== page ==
A new TNS/mrbi poll in the Irish Times has found that 75 percent of Irish voters say they want a change of government, and just 17 percent said they did not. Support for the governing party Fianna Fail has hit a record low of 17 percent, and Irish PM Brian Cowen’s personal rating has dropped to 15 percent. Brian Cowen is due to meet leaders of the other political parties today to discuss the coordination efforts of the ‘Yes’ side.
Writing in the Irish Independent, Senan Molony suggests that the low approval ratings could have an impact on the Lisbon Treaty referendum and argues that, “it is certain Mr Cowen himself could not survive another ‘No.’ He would resign.”
Launching Fianna Fail’s Lisbon campaign yesterday, Brian Cowen said he was not contemplating defeat and “honestly believes that the people will return a ‘Yes’ vote”, reports the Irish Independent. Mr Cowen also ruled out naming Ireland’s next EU Commissioner before the polling day.
The Irish Mail reports on EU Commissioner Karel de Gucht’s comments that the Lisbon Treaty was designed so that people could not understand it, to avoid “real debate”.
A leader in the paper argues that the Irish government has failed to come up “with a single convincing reason for voting Yes, other than that everybody else in Europe will be annoyed with us if we don’t. Sorry, Mr Cowen, but that is just not good enough.”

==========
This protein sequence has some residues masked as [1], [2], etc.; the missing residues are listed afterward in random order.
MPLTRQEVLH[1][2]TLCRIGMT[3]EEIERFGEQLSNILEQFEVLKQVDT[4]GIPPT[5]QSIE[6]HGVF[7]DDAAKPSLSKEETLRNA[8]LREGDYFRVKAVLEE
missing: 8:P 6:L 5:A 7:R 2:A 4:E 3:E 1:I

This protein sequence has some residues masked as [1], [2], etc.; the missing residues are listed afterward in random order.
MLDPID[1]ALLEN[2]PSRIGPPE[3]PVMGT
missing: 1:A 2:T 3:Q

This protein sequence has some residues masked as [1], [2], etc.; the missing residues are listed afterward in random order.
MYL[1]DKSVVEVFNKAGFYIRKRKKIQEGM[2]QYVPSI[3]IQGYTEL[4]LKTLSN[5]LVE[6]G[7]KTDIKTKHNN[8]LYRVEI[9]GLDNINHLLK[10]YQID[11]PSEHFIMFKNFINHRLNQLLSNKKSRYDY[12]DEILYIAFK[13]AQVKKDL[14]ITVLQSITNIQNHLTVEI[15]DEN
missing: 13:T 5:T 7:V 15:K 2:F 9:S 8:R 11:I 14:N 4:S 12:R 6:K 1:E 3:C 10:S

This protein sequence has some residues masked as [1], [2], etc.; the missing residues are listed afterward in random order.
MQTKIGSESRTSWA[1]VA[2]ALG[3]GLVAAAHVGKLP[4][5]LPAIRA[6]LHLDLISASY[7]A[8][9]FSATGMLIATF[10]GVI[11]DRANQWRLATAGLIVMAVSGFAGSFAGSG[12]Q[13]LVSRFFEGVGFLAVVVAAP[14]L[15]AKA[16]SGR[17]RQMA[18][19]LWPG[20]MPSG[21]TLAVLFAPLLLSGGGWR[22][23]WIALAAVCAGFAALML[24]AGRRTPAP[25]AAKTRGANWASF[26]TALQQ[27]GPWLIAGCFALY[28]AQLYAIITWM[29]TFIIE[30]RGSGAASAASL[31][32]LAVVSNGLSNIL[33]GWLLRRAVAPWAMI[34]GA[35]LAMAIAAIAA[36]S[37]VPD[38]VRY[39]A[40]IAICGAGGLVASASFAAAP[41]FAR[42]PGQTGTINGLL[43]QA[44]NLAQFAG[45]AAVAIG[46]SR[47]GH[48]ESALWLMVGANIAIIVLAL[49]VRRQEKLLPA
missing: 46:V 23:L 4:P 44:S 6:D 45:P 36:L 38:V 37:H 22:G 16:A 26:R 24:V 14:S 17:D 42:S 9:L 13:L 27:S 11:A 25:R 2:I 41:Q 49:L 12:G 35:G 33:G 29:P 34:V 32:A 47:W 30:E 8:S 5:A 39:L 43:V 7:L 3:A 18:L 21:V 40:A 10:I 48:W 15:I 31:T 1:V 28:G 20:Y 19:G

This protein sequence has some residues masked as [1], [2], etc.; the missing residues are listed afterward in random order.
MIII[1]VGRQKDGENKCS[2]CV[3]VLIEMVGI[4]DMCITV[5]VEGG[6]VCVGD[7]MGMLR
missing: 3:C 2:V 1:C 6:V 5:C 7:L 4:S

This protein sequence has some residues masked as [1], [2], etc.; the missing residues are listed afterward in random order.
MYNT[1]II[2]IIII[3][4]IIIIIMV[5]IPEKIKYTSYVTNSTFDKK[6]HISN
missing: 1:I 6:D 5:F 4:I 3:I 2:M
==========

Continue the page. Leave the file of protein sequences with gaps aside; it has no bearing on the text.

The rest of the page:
Things are looking bad for Lisbon, for Cowen, and for the EU. This could be the turning point for Europe. One more Irish Lisbon rejection, David Cameron heading fir Downing Street promising a UK referendum, the German election looking bad for Merkel, and Czech Senators bringing a case to undermine the Lisbon Treaty there.
The political wheels are very close to falling off.
Dare I say it but as the wheels inevitably do, economic reality will dawn. The insolvency of Greece, Italy, Spain, and Ireland will come crashing down into peoples’ consciousness.
But first little ole Ireland must do its bit.